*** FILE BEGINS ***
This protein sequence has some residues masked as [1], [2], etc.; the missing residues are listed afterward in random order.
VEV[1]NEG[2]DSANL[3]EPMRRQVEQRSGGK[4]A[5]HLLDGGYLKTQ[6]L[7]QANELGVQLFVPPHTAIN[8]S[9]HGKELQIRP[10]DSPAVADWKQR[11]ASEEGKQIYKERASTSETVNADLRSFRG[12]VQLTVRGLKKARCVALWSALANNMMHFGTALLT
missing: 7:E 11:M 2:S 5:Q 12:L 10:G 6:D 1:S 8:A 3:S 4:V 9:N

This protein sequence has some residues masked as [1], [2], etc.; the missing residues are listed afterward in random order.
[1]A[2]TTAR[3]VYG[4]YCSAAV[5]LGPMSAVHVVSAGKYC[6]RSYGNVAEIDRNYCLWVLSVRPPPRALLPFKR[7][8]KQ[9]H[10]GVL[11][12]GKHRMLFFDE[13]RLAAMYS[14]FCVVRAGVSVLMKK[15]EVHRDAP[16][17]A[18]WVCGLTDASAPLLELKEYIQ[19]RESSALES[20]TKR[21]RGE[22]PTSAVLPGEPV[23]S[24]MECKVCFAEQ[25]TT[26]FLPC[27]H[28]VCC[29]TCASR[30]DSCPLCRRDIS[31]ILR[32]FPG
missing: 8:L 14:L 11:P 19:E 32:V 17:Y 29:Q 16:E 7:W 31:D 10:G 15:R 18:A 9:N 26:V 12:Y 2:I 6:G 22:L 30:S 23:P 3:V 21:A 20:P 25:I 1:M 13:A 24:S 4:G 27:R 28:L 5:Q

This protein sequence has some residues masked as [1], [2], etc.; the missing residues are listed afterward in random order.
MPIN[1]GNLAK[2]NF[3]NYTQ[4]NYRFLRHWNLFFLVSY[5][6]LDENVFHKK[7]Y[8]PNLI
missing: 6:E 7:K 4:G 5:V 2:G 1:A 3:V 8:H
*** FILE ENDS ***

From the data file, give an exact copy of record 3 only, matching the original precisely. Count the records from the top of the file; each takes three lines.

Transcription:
This protein sequence has some residues masked as [1], [2], etc.; the missing residues are listed afterward in random order.
MPIN[1]GNLAK[2]NF[3]NYTQ[4]NYRFLRHWNLFFLVSY[5][6]LDENVFHKK[7]Y[8]PNLI
missing: 6:E 7:K 4:G 5:V 2:G 1:A 3:V 8:H